Why Are Idiom Questions Difficult/Easy?
Why They're Difficult
Idiom questions can be challenging because other grammar questions follow specific rules or patterns that can be applied to all sentences. Idiom questions test your knowledge of specific idiomatic expressions. Literally, there are thousands of idioms. It's not practical to try to remember each one.
Furthermore, ESL students are less likely to be able to identify idiom errors. Those who have recently learned English have had less exposure to idiomatic expressions and can't learn all of the correct expressions by memorizing a rule.
Why They're Easy
Idiom questions are one of the few types of grammar questions where solely relying on what "sounds right" is likely to give you the right answer. These questions don't require you to understand and apply a rule. If you're familiar with the specific idioms that appear on your SAT, you can easily spot any idiom errors.
SAT Tips for Idiom Questions
#1: If a preposition, gerund, or infinitive is underlined, check for idiom errors.
#2: The question may be testing idioms if the answer choices are all prepositions.
#3: Keep a list of idioms that appear on practice tests.
#4: Review and familiarize yourself with the list of idioms below.
Complete List of SAT Writing Idioms
While there are thousands of idioms in the English language, SAT idiom questions will most likely involve prepositional idioms or idioms with gerunds/infinitives. I've listed some of the more common prepositional idioms and idioms with gerunds/infinitives to help guide your studying. Idioms that have appeared on questions in the College Board’s practice tests are listed first.
It's not practical for you to memorize every single idiom on this list. There will probably only be a couple of idiom questions on your SAT Writing and Language subsection. Spending numerous hours learning hundreds of idioms wouldn't be the best use of your study time.
However, I do recommend that you review this list periodically to become more familiar with these phrases. Thinking about proper idiom construction should benefit you when you encounter idiom questions on the SAT. You'll improve your intuitive grasp of idioms and be able to better recognize idiom errors.
Here's my thorough list of idioms:
IDIOMS FROM SAT PRACTICE TESTS
as a means of
in order to be
fall in love
in A as in B
combination of A and B
a fan of
in danger of
in the hope of
in recognition of
made up of
a model of
an offer of
on the border of
a selection of
a source of
take advantage of
an understanding of
a wealth of
as opposed to
in addition to
in contrast to
prefer A to B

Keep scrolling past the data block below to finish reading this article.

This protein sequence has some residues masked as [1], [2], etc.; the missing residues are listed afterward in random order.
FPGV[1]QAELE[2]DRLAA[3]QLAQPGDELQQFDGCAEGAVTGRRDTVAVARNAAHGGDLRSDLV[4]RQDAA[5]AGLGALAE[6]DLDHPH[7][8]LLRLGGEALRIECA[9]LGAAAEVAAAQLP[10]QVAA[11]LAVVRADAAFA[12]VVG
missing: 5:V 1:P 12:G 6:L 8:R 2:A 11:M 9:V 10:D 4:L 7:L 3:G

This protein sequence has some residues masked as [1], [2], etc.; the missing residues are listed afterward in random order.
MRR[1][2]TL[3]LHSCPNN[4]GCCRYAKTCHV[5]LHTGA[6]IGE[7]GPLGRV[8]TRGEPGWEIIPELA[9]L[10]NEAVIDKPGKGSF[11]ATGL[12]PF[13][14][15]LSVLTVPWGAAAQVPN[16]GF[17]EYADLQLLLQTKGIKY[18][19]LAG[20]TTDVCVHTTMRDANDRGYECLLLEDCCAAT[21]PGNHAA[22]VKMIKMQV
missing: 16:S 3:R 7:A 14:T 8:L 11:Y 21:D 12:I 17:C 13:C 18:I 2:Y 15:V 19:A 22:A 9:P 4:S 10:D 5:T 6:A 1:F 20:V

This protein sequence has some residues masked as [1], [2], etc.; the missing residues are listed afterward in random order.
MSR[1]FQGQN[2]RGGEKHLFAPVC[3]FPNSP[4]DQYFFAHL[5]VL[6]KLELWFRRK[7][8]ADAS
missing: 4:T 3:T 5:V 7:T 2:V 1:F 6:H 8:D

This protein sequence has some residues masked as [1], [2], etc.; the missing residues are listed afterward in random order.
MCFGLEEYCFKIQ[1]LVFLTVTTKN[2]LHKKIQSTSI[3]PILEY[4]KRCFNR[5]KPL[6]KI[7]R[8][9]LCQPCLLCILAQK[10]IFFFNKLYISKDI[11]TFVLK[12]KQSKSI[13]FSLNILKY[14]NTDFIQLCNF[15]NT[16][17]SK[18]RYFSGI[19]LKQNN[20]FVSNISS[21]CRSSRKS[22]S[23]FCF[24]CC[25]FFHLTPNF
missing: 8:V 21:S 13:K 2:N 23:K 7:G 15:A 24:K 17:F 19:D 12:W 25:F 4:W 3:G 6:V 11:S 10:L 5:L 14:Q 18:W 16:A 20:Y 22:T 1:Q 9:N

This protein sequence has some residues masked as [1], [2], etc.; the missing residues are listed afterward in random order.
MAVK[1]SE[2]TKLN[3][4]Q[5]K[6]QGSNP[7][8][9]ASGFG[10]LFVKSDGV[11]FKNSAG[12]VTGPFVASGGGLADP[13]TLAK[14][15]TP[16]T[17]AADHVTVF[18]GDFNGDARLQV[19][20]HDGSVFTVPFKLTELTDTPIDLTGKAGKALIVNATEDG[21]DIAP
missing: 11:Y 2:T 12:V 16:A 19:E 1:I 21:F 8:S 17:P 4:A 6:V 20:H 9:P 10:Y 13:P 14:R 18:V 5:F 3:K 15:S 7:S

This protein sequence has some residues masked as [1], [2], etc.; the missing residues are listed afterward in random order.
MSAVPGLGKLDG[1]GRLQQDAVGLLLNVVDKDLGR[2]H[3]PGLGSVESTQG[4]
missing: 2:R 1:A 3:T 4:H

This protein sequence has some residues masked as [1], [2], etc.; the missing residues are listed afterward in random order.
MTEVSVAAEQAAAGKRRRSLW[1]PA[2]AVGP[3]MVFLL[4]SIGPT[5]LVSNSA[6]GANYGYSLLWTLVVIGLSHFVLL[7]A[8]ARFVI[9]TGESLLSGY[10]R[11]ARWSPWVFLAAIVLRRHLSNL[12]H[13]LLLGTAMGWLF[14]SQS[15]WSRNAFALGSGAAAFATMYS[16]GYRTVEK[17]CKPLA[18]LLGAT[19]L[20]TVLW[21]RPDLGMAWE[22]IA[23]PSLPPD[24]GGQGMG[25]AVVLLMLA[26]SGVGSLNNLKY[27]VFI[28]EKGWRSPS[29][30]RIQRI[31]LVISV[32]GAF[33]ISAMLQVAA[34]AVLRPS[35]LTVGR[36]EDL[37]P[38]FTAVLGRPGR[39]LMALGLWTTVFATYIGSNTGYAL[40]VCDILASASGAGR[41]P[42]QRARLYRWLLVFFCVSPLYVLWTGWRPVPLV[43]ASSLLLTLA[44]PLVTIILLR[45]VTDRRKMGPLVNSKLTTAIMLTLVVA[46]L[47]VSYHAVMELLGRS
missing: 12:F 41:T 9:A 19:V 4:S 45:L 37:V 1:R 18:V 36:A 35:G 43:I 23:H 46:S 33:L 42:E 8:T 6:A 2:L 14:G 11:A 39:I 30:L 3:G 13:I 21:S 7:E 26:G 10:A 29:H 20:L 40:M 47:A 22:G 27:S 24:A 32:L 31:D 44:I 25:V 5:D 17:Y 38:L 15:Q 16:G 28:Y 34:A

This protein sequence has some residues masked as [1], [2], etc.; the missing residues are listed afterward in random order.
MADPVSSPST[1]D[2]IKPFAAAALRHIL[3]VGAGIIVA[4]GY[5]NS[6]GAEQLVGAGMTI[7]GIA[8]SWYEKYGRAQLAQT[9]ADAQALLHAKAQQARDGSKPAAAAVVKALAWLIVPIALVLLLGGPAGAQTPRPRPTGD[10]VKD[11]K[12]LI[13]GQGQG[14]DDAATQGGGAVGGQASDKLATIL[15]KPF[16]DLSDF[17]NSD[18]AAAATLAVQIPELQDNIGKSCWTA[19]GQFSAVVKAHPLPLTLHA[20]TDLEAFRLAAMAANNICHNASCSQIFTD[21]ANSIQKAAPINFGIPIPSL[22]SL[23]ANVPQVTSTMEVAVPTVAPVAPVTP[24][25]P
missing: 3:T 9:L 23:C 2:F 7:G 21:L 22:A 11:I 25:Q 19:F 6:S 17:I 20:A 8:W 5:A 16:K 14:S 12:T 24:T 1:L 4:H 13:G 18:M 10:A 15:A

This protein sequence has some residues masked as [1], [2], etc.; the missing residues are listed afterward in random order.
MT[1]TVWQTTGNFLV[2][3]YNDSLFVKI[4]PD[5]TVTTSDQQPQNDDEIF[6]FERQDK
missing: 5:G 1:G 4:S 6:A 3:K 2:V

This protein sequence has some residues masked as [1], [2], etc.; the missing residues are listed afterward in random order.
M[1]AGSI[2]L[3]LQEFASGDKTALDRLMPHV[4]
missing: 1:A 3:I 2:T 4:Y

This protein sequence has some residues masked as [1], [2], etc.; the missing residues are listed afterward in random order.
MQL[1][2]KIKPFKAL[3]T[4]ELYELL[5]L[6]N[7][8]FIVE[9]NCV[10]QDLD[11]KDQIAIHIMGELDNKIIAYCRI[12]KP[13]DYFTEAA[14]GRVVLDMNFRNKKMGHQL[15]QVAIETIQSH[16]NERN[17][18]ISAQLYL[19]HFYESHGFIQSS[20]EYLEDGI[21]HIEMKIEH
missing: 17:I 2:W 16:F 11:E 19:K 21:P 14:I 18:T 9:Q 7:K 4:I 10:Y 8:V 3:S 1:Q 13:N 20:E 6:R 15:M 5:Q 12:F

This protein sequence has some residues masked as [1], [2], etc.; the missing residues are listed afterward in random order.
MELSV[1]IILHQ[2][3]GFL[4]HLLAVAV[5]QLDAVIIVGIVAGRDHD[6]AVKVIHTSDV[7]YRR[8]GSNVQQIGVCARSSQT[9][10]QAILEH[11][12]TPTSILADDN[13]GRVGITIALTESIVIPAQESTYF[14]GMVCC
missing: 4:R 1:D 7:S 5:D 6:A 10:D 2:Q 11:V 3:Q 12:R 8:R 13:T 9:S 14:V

a threat to
try to (NOT try and)
in keeping with
GERUNDS VS. INFINITIVES
Verbs Followed by a Gerund
Prepositions Followed by a Gerund
Verbs Followed by an Infinitive
Congratulations on successfully making it to this point in the article! I know that was a long list. By now, you should understand the concept of idioms and how idioms are tested on the SAT. I've created some realistic SAT questions on idioms for you. Consider the proper construction of idiomatic expressions and try to answer these questions without referring to the list above.
1. Diligent research performed by education scholars indicates that more time spent studying correlates from better educational outcomes.
A. NO CHANGE
D. Delete the underlined portion
2. Because she is extremely protective, Renee hopes to prevent her younger sister for making irresponsible decisions at parties.
A. NO CHANGE
3. After being interrogated by the police for five hours, Ken admitted to being guilty of racketeering and money laundering.
A. NO CHANGE
B. to be
C. to having
4. Even though she was expected doing all of the domestic labor, Natasha was unwilling to conform to traditional gender roles.
A. NO CHANGE
B. to do
D. having done
Answers: 1. C, 2. C, 3. A, 4. B
Now that the maximum score for the SAT is a 1600, find out what's a good score on the new SAT. Find out how to find your target score.
Finally, learn whether you should take the SAT or the ACT.
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Justin has extensive experience teaching SAT prep and guiding high school students through the college admissions and selection process. He is firmly committed to improving equity in education and helping students to reach their educational goals. Justin received an athletic scholarship for gymnastics at Stanford University and graduated with a BA in American Studies.